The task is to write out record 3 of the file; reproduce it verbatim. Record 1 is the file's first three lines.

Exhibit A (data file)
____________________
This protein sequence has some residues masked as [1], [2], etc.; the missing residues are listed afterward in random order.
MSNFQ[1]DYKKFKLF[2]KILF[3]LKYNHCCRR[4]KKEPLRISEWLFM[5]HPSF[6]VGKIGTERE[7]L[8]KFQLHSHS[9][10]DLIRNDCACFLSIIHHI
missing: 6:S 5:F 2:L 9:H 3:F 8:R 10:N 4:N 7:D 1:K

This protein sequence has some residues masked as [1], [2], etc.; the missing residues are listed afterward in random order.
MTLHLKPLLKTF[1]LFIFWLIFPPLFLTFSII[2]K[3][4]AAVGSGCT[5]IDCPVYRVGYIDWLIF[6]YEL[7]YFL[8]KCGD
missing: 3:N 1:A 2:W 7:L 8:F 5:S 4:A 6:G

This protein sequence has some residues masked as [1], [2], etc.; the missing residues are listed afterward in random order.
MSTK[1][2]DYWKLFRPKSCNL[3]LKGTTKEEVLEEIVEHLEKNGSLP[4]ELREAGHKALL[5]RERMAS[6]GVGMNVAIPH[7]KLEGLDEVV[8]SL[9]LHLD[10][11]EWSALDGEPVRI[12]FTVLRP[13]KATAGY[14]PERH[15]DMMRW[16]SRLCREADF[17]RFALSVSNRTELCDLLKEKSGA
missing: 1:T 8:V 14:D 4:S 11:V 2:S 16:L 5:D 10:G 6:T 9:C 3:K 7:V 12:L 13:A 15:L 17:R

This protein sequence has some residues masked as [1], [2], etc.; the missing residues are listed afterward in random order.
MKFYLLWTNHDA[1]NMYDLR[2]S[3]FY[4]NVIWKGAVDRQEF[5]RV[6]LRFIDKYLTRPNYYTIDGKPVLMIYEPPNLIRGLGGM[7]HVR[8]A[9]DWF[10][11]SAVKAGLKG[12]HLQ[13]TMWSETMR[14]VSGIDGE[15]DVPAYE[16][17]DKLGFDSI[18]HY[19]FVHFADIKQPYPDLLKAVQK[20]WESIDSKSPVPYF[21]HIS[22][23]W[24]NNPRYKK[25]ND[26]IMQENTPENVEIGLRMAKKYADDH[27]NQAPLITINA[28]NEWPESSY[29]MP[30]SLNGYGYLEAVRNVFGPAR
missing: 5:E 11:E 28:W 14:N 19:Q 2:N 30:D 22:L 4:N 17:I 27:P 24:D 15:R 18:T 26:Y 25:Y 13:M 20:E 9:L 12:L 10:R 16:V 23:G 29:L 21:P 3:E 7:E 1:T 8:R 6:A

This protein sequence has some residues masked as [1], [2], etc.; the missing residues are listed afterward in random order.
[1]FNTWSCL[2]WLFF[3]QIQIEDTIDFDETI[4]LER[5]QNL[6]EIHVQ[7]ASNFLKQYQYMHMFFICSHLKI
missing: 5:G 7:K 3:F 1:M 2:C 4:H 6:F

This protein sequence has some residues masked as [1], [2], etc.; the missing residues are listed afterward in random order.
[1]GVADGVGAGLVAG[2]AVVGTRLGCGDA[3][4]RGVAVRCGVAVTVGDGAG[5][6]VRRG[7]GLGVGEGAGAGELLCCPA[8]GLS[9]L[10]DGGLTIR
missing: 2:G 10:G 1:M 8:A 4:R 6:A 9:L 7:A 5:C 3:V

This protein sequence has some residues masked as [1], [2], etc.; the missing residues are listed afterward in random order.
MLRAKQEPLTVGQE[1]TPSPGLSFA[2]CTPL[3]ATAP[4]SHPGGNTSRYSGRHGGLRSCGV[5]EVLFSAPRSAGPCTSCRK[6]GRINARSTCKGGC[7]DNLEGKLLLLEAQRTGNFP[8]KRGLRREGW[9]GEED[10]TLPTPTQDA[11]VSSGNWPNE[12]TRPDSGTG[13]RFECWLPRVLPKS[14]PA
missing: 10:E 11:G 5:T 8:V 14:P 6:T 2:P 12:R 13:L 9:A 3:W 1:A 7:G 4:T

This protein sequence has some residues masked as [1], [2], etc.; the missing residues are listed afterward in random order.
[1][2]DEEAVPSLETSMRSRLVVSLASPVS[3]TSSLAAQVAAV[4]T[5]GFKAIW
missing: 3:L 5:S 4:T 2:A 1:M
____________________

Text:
This protein sequence has some residues masked as [1], [2], etc.; the missing residues are listed afterward in random order.
MSTK[1][2]DYWKLFRPKSCNL[3]LKGTTKEEVLEEIVEHLEKNGSLP[4]ELREAGHKALL[5]RERMAS[6]GVGMNVAIPH[7]KLEGLDEVV[8]SL[9]LHLD[10][11]EWSALDGEPVRI[12]FTVLRP[13]KATAGY[14]PERH[15]DMMRW[16]SRLCREADF[17]RFALSVSNRTELCDLLKEKSGA
missing: 1:T 8:V 14:D 4:S 11:V 2:S 16:L 5:D 10:G 6:T 9:C 3:K 7:V 12:L 13:A 15:L 17:R